Those suffering from painful degenerative or herniated discs in their necks might find relief in two newly launched clinical studies at the Beverly Hills-based Advanced Disc Replacement Spinal Restoration Center | Lanman Spinal Neurosurgery, operated by leading spinal surgeon and spine medicine innovator, Dr. Todd Lanman.
Earlier this year, the practice has begun enrollment on two new clinical research trials, featuring artificial cervical disc devices by Centinel Spine and Synergy Spine Solutions.
For those experiencing continued symptoms from arm or neck pain after trying non-operative conservative treatments such as physical therapy and medication, they may find themselves to be candidates for a motion-preserving alternative to spinal fusion in a new FDA clinical study using the prodisc C Vivo and SK.
The 2-to-1 randomized clinical trial is investigating the treatment of two-level symptomatic cervical disc disease, comparing both the Vivo and SK to the Mobi-C in those between the ages of 18-69. The Mobi-C device is used as the control to determine the safety and efficacy of the two prodisc C discs to treat disc disease at two levels of the cervical spine.
For every two patients receiving a prodisc C Vivo or SK, a third will receive a currently marketed and approved TDR (total disc replacement) Mobi-C device.
Both prodisc devices are low profile, which allow for stacking (or multilevel application) at two adjacent levels of the cervical spine, and have a ball and socket design, allowing for physiological range of motion and stability. The C Vivo incorporates a “teeth” fixation, while the SK uses low-profile keels for fixation.
During the surgery, for those receiving the prodisc, Dr. Lanman will select the appropriate design correlating with the patient’s anatomic needs.
For those patients needing a single-level disc replacement, the Synergy Cervical Disc Investigational Device (IDE) Clinical Trial might be a better suited option.
The Synergy Disc trial is a historically-controlled study designed to demonstrate that the Synergy device is as safe and effective as conventional anterior cervical discectomy and fusion in patients experiencing symptomatic degenerative disc disease in one level of their cervical spine. What is also unique about this trial is that patients who have had a prior cervical fusion at one level can be in the Synergy Disc trial. You may qualify for this trial if you have a single degenerative disc in your neck or need a disc replacement after having had a fusion in your neck. All patients who qualify for that study will receive the Synergy Disc.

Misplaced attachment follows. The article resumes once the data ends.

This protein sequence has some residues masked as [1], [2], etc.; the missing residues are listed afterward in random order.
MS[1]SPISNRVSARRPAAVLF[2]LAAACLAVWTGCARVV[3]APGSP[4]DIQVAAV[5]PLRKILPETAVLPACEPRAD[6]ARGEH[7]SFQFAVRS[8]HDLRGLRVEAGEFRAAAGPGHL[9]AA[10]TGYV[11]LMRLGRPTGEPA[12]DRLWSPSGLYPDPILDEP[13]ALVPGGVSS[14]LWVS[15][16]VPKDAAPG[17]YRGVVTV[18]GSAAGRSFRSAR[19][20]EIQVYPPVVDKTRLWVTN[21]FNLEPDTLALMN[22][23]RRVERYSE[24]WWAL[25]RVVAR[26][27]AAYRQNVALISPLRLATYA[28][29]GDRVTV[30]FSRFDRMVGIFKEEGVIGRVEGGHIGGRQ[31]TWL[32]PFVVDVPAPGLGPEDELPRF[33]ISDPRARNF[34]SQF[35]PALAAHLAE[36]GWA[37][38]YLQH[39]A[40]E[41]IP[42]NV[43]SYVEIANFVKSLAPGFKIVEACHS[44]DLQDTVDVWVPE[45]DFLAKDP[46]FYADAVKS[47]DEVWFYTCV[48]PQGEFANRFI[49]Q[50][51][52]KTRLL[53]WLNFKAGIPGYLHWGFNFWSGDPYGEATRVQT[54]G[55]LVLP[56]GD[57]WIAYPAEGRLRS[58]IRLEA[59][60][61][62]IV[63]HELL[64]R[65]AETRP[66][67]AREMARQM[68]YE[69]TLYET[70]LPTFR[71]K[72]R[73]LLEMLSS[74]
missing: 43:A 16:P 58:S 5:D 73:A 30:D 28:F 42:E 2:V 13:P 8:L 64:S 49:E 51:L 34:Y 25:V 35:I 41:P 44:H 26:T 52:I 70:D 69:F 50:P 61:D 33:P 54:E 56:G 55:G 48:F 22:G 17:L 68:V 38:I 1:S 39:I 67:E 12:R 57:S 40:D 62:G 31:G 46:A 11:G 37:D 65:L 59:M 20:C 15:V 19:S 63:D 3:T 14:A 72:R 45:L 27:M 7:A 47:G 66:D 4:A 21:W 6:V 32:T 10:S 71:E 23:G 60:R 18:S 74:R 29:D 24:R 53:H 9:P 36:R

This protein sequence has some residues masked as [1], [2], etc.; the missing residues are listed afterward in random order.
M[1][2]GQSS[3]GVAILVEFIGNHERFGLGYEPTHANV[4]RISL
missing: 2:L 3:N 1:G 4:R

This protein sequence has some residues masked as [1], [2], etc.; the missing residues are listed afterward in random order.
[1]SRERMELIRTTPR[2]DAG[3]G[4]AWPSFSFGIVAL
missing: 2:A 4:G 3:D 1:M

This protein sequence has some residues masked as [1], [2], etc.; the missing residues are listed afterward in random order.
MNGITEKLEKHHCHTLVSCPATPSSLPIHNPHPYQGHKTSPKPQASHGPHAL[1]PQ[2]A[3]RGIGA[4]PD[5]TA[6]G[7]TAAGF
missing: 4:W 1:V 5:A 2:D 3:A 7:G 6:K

Synergy was founded by Dr. Neil Duggal, M.D., a Canadian neurosurgeon who has dedicated his neurosurgery practice to advancing the treatment of patients with symptomatic cervical degenerative disc disease and myelopathy. Synergy has received more than 55 patents, protecting its novel design elements and features of alignment and motion restoration.
The Synergy Disc is a cervical disc prothesis that is intended for reconstruction of a disc between C3-C7 after a single level discectomy, in order to provide restoration of motion and alignment to the functional spinal unit.
For nearly three decades, Dr. Lanman has been at the forefront of innovation in the world of spine medicine, particularly when it pertains to motion preservation and advanced disc replacement. He has served as principal investigator on a majority of clinical trials for artificial disc replacement devices, leading to their FDA approvals.
Dr. Lanman has served as an associate professor at UCLA for more than 20 years and has published numerous peer-reviewed articles and book chapters. He serves as a medical educator and expert contributor and is sought after by patients from around the world, including high-profile celebrities and business leaders. His practice, Lanman Spinal Neurosurgery, is affiliated with Cedars-Sinai Medical Center’s Institute for Spinal Disorders and UCLA Medical Center.
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